It doesn’t need to make people forget the Mutiny and Fusion, and it doesn’t need to prove Atlanta and Miami are GSTs. All MLS needs to capture each city’s underserved soccer market. Even if that doesn’t push the Heat or Falcons on the back burner, it will be enough to allow address those doubts.

Bayern fans unhappy with Champions League ticket prices

AP Photo/Matthias Schrader
Leave a comment

MUNICH (AP) Bayern Munich fans were unhappy with the price of tickets for their team’s match at Anderlecht in the Champions League.

[ MORE: Study to show long-term affects of playing soccer ]

The fans held banners during Wednesday’s game saying, “Are your necks not full? Is your greed now finally satisfied?”

A Bayern fan group, Club Nr. 12, issued a statement saying Anderlecht had made 85 percent of the tickets available to the German club’s fans priced at 100 euros ($118).

“Even by the standards of the generally high-priced Champions League, this represents a new dimension for a first-round game,” said the statement, which thanked Bayern for supplementing the tickets so fans had could pay 70 euros ($82.50).

Many Bayern fans avoided the trip to Brussels altogether, while 91 percent of more than 2,500 Club Nr. 12 members said in a survey that ticket prices were “completely unacceptable.”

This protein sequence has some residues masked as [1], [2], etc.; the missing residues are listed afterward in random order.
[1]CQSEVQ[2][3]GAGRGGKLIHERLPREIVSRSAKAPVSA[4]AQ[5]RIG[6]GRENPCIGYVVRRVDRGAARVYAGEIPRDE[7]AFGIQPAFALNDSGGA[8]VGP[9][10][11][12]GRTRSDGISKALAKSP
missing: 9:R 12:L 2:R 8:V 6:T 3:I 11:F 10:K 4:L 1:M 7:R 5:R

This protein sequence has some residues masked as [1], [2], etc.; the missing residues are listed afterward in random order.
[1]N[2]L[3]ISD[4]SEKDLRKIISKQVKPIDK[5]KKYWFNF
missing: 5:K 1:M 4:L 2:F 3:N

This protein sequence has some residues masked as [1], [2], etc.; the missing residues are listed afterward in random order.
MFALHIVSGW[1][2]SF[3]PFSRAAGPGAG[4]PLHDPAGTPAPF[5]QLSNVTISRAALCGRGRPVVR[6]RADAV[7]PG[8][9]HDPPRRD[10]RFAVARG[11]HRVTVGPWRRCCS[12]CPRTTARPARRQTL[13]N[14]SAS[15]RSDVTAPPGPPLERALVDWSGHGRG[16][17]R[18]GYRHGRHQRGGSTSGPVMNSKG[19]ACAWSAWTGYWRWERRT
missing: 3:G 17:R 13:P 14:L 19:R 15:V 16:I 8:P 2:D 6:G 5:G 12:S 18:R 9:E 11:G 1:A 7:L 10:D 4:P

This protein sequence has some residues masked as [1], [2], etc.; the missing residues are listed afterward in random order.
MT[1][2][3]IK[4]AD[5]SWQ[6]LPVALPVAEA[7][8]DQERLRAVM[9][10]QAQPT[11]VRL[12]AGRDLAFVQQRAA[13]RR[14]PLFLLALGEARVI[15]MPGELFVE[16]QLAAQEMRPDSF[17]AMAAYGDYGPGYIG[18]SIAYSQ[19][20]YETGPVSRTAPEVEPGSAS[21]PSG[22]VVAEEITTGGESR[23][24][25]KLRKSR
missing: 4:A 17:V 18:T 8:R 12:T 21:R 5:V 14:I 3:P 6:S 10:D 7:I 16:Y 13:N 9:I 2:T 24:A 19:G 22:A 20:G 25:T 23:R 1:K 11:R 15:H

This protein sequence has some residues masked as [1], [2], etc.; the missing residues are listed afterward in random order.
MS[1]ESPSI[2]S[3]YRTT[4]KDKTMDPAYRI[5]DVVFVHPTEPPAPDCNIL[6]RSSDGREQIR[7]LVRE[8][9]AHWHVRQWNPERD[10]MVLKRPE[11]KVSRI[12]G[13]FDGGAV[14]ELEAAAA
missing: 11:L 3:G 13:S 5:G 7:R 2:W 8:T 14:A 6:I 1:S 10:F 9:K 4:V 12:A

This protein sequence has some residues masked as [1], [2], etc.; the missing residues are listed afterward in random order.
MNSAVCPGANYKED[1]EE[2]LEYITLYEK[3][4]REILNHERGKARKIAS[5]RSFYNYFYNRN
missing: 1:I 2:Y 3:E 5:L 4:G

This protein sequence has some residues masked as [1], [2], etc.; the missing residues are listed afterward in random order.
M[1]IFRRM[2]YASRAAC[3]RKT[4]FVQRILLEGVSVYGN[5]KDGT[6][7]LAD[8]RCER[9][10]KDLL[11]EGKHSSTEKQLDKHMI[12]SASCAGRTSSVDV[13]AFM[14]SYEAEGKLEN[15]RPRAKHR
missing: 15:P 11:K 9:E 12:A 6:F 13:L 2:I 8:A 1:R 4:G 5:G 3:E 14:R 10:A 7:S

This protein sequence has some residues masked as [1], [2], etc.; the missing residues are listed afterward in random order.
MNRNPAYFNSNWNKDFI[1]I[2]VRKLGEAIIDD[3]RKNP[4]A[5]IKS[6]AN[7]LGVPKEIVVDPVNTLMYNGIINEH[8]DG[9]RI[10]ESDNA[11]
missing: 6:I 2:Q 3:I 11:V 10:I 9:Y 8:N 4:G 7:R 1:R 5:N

[ MORE: Premier League player power rankings ]

Anderlecht spokesman David Steegen told The Associated Press that Bayern fans were charged “exactly the same price” as home fans who bought single tickets to the game. He said fans who bought a three-game Champions League bundle were offered a reduction.

UEL roundup: AC Milan advances after big win; Arsenal, Everton fall

Twitter/@acmilan
1 Comment

Both Premier League sides fell in Thursday’s UEFA Europa League play, but for one side the result didn’t effect their progression into the next round.

[ MORE: Ex-Brazil forward Robinho handed nine-year prison sentence ]

Arsenal dropped a 1-0 result to Cologne, however, the Gunners still moved into the Round of 32 after their Group H counterparts, Red Star Belgrade and BATE Borisov settled for a scoreless draw.